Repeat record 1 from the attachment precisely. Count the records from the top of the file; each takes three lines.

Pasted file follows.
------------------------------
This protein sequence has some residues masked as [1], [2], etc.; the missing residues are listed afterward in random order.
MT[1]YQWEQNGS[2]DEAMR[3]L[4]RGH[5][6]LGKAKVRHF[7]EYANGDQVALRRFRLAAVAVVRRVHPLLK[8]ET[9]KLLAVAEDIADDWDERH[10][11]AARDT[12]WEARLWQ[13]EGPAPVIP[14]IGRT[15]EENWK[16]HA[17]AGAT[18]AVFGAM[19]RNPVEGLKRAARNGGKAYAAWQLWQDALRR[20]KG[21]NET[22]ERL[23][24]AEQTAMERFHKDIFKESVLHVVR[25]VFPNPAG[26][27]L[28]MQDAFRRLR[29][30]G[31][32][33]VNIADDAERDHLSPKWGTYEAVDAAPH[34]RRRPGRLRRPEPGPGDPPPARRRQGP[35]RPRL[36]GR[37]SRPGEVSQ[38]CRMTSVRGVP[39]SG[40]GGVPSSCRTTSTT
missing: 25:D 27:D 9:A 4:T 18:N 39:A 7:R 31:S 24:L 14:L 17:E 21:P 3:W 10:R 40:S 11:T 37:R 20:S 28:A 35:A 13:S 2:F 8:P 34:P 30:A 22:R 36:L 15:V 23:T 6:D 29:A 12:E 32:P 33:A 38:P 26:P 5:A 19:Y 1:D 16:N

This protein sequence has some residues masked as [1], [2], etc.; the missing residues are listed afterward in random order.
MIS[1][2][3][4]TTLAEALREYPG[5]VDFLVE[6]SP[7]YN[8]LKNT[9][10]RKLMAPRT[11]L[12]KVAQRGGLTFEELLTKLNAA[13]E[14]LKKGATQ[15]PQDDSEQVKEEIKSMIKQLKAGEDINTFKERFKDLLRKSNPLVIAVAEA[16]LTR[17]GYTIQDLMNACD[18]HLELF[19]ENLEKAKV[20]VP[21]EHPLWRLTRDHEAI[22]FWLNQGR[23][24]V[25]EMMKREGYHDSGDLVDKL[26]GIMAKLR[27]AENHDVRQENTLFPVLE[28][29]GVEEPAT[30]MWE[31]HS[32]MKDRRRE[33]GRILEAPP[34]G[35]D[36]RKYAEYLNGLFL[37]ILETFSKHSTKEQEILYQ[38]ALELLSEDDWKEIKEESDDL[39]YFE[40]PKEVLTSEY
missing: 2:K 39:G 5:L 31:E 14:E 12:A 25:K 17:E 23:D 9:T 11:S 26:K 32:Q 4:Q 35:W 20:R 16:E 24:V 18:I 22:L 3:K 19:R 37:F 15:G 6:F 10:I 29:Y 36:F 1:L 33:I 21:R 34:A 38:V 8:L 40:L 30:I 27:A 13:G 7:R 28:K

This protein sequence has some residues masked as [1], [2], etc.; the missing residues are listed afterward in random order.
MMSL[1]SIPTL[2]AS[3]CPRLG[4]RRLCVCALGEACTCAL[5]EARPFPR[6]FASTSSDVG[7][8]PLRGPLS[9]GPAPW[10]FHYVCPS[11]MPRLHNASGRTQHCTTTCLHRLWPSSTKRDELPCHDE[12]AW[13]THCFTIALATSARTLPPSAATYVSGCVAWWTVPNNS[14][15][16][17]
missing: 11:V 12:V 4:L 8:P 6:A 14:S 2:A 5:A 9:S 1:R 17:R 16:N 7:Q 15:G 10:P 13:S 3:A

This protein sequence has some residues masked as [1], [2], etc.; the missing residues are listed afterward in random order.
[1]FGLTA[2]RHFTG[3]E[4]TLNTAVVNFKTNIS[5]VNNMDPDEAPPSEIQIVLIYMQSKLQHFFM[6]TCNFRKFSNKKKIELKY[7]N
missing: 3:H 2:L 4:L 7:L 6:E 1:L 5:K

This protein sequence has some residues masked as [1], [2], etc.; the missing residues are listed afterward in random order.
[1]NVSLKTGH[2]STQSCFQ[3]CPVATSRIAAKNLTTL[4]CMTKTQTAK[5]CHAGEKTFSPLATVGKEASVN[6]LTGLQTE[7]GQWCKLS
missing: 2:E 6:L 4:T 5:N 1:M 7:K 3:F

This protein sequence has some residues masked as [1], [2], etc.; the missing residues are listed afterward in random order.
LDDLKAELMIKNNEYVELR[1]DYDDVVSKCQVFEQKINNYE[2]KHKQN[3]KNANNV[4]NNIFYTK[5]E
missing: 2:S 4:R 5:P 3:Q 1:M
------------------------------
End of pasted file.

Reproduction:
This protein sequence has some residues masked as [1], [2], etc.; the missing residues are listed afterward in random order.
MT[1]YQWEQNGS[2]DEAMR[3]L[4]RGH[5][6]LGKAKVRHF[7]EYANGDQVALRRFRLAAVAVVRRVHPLLK[8]ET[9]KLLAVAEDIADDWDERH[10][11]AARDT[12]WEARLWQ[13]EGPAPVIP[14]IGRT[15]EENWK[16]HA[17]AGAT[18]AVFGAM[19]RNPVEGLKRAARNGGKAYAAWQLWQDALRR[20]KG[21]NET[22]ERL[23][24]AEQTAMERFHKDIFKESVLHVVR[25]VFPNPAG[26][27]L[28]MQDAFRRLR[29][30]G[31][32][33]VNIADDAERDHLSPKWGTYEAVDAAPH[34]RRRPGRLRRPEPGPGDPPPARRRQGP[35]RPRL[36]GR[37]SRPGEVSQ[38]CRMTSVRGVP[39]SG[40]GGVPSSCRTTSTT
missing: 25:D 27:D 9:A 4:T 18:N 39:A 7:R 31:S 24:L 14:L 17:E 21:P 3:W 10:R 40:S 11:T 37:R 20:S 28:A 35:A 13:S 2:F 8:P 34:P 30:A 22:R 36:L 15:V 23:T 6:D 29:A 12:E 32:P 33:A 38:P 26:P 5:A 19:Y 1:D 16:N